IATA’s new initiative is touted to introduce greater flexibility and transparency in payment for travel agencies, but agents are split over these benefit claims.
The IATA implemented the New Generation of IATA Settlement Systems (NewGen ISS) in Singapore on April 16, the first market in Asia-Pacific to see the roll-out, which will be followed by Australia, Cambodia, India, South Korea and the Philippines later this year.
The NewGen ISS represents the “most extensive and ambitious modernisation” of the IATA Billing and Settlement Plan (BSP) since it was created in 1971 to facilitate the global distribution and settlement of passenger funds between travel agents and airlines, according to IATA.
What’s the deal?
“The thrust of NewGen ISS is aimed at safer selling accompanied by greater choice and flexibility of accreditation models and payment methods,” said Ian Lorigan, director of IATA’s Global Delivery Center in Singapore.
NewGen ISS has four main pillars, he stated. First, IATA now offers a choice of three different accreditation for travel agents, versus the previous one-size-fits-all model.
EasyPay, the new voluntary pay-as-you-go e-wallet solution will offer a secure and cost-effective payment transfer method.
Agents can expect safer selling with the introduction of the Remittance Holding Capacity (RHC), which strengthens the prudential integrity of the BSP trading environment for all participants, said Lorigan.
A new voluntary financial security system, Global Default Insurance (GDI), will be a cost-effective and flexible alternative to bank guarantees and other types of security.
With the exception of RHC, the major precepts of NewGen ISS are opt-in, he pointed out.
Assessing benefits for agents
A check with travel agents across Asia on their reception of the IATA NewGen ISS threw up differing opinions.
Crystal Sim, president & CEO, Albatross World Travel & Tours Singapore, “looks forward” to the RHC and Easypay features in the new model.
She elaborated: “The GDI is also an added alternative feature which gives us choice in arranging our financial security options with IATA. This may release more cash for the business, which are currently used as security for banker’s guarantee (BG) if the cost is affordable.”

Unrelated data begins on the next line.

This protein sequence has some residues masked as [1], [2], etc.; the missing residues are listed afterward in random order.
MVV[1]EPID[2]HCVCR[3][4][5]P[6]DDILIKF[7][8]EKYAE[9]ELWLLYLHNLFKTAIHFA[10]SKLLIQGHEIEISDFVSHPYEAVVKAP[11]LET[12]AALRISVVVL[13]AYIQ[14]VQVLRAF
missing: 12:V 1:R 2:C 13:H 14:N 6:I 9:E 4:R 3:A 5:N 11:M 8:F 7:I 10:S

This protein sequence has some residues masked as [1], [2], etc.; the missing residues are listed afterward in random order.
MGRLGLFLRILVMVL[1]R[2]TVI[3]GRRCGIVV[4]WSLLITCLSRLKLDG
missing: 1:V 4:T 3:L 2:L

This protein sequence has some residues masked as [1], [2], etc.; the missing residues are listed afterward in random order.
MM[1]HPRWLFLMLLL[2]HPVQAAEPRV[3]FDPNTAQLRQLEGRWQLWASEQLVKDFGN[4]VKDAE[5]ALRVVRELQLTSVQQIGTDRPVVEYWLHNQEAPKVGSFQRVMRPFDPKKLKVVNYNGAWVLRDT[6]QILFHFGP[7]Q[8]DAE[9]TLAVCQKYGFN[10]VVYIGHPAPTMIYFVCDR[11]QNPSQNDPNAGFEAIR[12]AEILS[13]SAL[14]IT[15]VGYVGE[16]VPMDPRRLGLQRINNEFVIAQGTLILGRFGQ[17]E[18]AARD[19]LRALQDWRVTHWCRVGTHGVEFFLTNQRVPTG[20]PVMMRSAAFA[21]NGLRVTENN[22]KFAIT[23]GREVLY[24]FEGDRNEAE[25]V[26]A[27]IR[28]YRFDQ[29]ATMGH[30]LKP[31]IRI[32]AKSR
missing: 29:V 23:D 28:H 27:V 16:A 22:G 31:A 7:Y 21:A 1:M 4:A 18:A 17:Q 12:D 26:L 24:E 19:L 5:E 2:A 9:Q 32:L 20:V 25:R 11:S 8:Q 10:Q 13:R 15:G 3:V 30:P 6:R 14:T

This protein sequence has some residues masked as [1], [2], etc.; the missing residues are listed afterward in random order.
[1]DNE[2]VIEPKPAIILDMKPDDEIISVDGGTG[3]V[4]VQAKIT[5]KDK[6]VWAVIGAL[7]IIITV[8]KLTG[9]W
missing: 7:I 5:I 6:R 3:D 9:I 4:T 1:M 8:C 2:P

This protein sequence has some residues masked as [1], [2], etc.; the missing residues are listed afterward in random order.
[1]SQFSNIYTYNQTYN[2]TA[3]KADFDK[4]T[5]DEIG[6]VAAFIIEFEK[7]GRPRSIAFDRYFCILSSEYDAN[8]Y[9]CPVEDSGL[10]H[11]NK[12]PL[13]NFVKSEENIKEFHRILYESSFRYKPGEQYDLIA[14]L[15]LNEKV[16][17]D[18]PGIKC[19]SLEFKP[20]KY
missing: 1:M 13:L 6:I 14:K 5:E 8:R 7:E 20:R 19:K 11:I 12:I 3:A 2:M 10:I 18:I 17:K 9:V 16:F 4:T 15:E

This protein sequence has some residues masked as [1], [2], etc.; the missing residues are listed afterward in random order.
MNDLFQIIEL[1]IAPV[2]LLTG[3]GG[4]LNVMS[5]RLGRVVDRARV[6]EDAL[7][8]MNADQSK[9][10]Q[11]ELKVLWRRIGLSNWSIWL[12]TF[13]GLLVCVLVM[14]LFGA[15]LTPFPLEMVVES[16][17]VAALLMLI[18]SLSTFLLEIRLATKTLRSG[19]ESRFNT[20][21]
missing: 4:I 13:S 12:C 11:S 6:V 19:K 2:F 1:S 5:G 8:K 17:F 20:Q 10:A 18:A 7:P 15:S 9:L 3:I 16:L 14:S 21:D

Charming Holidays Hong Kong’s general manager David Chau, on the other hand, is concerned about having to fork out extra cash for BG, which could affect SMEs’ cash flow.
“Since the BG amount is based on the volume of tickets, so the more tickets issued, the more BG for agents to bear. Big agencies like us only paid the corporate guarantee in the past, so our cost will be jacked up by the agent’s BG. Additionally, we are not sure if airlines will also request BG from agents in future. If so, it means double BG payments.”
K Thangavelu, managing director of Grandlotus Travel Agencies in Malaysia, meanwhile, sees merits in the greater payment flexibility that the NewGen ISS will bring.
“It also means a more transparent system where the agent’s handling fee will also be revealed to the customer if payment is made from the customer’s credit card,” he noted.
However, greater transparency for customers does not necessarily translate into better benefits for travel agents though, noted Thangavelu.
“If airlines give agents a commission on air tickets sold, then this new system is all right. In the current scenario, where there is no commission and agents need to do a mark-up for their services to the customer, then I don’t see how it benefits the travel agent,” he explained.
“Personally, I like using the current system where the agent’s handling fee is not revealed to the customer,” Thangavelu continued.
“(The new system) means faster settlement of payments to the airlines”, he remarked. “This is the whole crux of the matter – both the airlines and IATA want to get the money earlier.”
Sharing similar sentiments, Luxury Tours Malaysia’s director, Arokia Das, said he would appreciate getting more information from IATA to overcome misgivings about the new system. “Today, whatever is happening in the ticketing industry is all geared towards helping the airlines, not so much the travel agent.”
A ‘balanced’ system
In response to the agents’ feedback, Lorigan stated that the NewGen ISS will bring “a balance of benefits for all participants”.
“For the vast majority of travel agents, NewGen ISS will have no impact on the financial security requirement. Agents can choose to provide additional financial security to increase their RHC on a voluntary basis. Agents that reach their RHC still have the option of using IATA EasyPay or a customer card,” he added.
As well, Lorigan insisted that travel agents need not worry that NewGen ISS would reveal their handling fees to their customers.
The NewGen ISS was developed in consultation and communication with industry stakeholders at both the global and individual market level, he said. In the lead-up to the programme launch in Singapore, IATA had engaged in detailed communication with travel agents and airlines, culminating in on-site workshops for the participants.
“Industry engagement and communication will continue in the same vein as we roll out (NewGen ISS) in markets throughout Asia Pacific and around the world,” Lorigan said.
The full roll-out is expected to be completed in 1Q2020.
Reporting by Xinyi Liang-Pholsena, S Puvaneswary, Prudence Lui and Pamela Chow